Brachypelma is a genus of the family Theraphosidae containing various species of tarantulas. The species are native to parts of Central America. Habitat destruction and pet-trade collection has led these spiders to be among the few arthropods protected under the international cites laws (Convention of trade in endangered species). They are docile tarantulas whose individuals are easy to keep in a terrarium. The most famous species in this genus are the Mexican redknee tarantula B. smithi, curlyhair B. albopilosum, Mexican fireleg B. boehmei, and the Mexican redrump B. vagans. They feed on almost anything smaller than themselves, so while insects and mice are the norm, they may also eat anoles, frogs, and even live minnows if they are offered. These species, like most tarantulas when held in captivity, often become cannibalistic, so individuals must be kept singly, though brief captive introductions of a mate for breeding purposes rarely result in a dead spider, so long as they are separated once they have finished.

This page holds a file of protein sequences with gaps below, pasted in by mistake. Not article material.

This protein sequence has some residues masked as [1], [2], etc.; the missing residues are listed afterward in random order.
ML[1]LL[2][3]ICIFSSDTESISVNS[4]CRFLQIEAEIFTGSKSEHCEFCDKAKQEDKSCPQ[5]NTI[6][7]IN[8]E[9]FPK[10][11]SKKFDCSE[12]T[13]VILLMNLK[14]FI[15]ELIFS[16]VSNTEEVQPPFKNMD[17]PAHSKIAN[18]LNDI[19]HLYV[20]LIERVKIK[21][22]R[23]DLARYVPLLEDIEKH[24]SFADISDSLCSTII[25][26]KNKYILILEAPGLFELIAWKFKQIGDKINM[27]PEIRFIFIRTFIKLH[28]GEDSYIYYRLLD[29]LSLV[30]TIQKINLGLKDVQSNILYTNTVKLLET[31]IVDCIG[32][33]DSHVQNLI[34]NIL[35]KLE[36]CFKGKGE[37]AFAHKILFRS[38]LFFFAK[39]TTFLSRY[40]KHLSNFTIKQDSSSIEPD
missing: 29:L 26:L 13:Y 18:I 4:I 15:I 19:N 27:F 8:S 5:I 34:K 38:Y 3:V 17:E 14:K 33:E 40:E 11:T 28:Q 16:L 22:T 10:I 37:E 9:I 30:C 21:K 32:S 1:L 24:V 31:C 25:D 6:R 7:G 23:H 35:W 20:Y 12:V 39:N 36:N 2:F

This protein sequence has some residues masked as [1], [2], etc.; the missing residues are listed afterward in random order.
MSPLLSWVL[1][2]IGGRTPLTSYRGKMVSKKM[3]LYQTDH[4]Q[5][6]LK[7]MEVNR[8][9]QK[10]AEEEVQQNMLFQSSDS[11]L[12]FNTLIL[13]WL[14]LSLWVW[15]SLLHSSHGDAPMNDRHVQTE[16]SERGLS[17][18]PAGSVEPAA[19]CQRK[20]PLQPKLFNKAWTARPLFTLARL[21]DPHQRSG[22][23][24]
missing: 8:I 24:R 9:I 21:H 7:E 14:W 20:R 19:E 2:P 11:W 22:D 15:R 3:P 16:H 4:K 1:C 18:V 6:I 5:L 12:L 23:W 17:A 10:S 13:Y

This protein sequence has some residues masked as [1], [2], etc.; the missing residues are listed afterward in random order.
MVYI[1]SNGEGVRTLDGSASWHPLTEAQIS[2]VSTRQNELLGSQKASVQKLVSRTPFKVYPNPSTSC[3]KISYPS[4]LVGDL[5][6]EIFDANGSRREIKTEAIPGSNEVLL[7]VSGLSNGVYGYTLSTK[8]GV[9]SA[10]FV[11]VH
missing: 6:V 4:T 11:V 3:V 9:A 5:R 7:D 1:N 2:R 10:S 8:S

These spiders are exceptionally slow growers and have impressive life spans of around 20 years for females. After hatching from a clutch that may vary from 100 to 600 eggs, the spiderlings will molt every two weeks for the first few months, then less and less frequently as they mature. A full-grown Brachypelma may molt as infrequently as once a year.